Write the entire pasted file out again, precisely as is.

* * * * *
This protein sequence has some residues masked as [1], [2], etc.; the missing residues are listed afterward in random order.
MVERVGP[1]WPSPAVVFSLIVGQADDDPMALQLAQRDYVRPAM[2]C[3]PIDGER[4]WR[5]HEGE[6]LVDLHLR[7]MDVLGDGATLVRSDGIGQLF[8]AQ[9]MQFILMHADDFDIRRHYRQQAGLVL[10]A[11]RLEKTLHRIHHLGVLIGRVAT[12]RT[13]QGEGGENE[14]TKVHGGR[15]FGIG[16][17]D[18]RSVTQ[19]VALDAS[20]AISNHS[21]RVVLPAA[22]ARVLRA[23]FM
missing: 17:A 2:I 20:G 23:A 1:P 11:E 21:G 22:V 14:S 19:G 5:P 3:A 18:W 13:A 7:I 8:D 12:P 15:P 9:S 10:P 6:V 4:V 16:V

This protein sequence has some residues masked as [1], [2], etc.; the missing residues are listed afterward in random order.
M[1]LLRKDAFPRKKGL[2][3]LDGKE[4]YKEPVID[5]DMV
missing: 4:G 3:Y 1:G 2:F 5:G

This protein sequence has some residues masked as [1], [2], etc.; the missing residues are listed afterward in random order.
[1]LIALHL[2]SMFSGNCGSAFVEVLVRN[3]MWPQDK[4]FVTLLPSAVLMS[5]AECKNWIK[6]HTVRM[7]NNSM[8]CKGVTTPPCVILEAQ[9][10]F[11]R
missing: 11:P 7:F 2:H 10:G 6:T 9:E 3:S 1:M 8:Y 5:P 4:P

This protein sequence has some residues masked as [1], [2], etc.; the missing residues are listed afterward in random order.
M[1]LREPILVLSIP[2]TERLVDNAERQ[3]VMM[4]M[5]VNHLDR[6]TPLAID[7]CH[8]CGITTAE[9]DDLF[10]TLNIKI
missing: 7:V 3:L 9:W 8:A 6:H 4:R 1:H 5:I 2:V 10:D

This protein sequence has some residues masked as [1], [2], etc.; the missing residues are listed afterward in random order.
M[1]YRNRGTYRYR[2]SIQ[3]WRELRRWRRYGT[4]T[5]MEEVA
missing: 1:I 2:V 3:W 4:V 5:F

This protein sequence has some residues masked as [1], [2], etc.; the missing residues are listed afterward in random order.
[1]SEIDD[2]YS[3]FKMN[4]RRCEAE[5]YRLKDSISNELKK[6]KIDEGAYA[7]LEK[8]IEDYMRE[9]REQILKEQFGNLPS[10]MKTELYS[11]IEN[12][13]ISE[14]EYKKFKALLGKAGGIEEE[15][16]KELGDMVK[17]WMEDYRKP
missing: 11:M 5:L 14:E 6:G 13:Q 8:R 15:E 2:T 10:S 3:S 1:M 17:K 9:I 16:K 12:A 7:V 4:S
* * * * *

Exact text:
This protein sequence has some residues masked as [1], [2], etc.; the missing residues are listed afterward in random order.
MVERVGP[1]WPSPAVVFSLIVGQADDDPMALQLAQRDYVRPAM[2]C[3]PIDGER[4]WR[5]HEGE[6]LVDLHLR[7]MDVLGDGATLVRSDGIGQLF[8]AQ[9]MQFILMHADDFDIRRHYRQQAGLVL[10]A[11]RLEKTLHRIHHLGVLIGRVAT[12]RT[13]QGEGGENE[14]TKVHGGR[15]FGIG[16][17]D[18]RSVTQ[19]VALDAS[20]AISNHS[21]RVVLPAA[22]ARVLRA[23]FM
missing: 17:A 2:I 20:G 23:A 1:P 11:E 21:G 22:V 14:S 19:G 5:P 3:A 18:W 13:A 7:I 8:D 12:P 15:P 9:S 10:P 6:V 4:V 16:V

This protein sequence has some residues masked as [1], [2], etc.; the missing residues are listed afterward in random order.
M[1]LLRKDAFPRKKGL[2][3]LDGKE[4]YKEPVID[5]DMV
missing: 4:G 3:Y 1:G 2:F 5:G

This protein sequence has some residues masked as [1], [2], etc.; the missing residues are listed afterward in random order.
[1]LIALHL[2]SMFSGNCGSAFVEVLVRN[3]MWPQDK[4]FVTLLPSAVLMS[5]AECKNWIK[6]HTVRM[7]NNSM[8]CKGVTTPPCVILEAQ[9][10]F[11]R
missing: 11:P 7:F 2:H 10:G 6:T 9:E 3:S 1:M 8:Y 5:P 4:P

This protein sequence has some residues masked as [1], [2], etc.; the missing residues are listed afterward in random order.
M[1]LREPILVLSIP[2]TERLVDNAERQ[3]VMM[4]M[5]VNHLDR[6]TPLAID[7]CH[8]CGITTAE[9]DDLF[10]TLNIKI
missing: 7:V 3:L 9:W 8:A 6:H 4:R 1:H 5:I 2:V 10:D

This protein sequence has some residues masked as [1], [2], etc.; the missing residues are listed afterward in random order.
M[1]YRNRGTYRYR[2]SIQ[3]WRELRRWRRYGT[4]T[5]MEEVA
missing: 1:I 2:V 3:W 4:V 5:F

This protein sequence has some residues masked as [1], [2], etc.; the missing residues are listed afterward in random order.
[1]SEIDD[2]YS[3]FKMN[4]RRCEAE[5]YRLKDSISNELKK[6]KIDEGAYA[7]LEK[8]IEDYMRE[9]REQILKEQFGNLPS[10]MKTELYS[11]IEN[12][13]ISE[14]EYKKFKALLGKAGGIEEE[15][16]KELGDMVK[17]WMEDYRKP
missing: 11:M 5:L 14:E 6:G 13:Q 8:R 15:E 2:T 10:S 3:S 1:M 17:K 9:I 16:K 12:A 7:V 4:S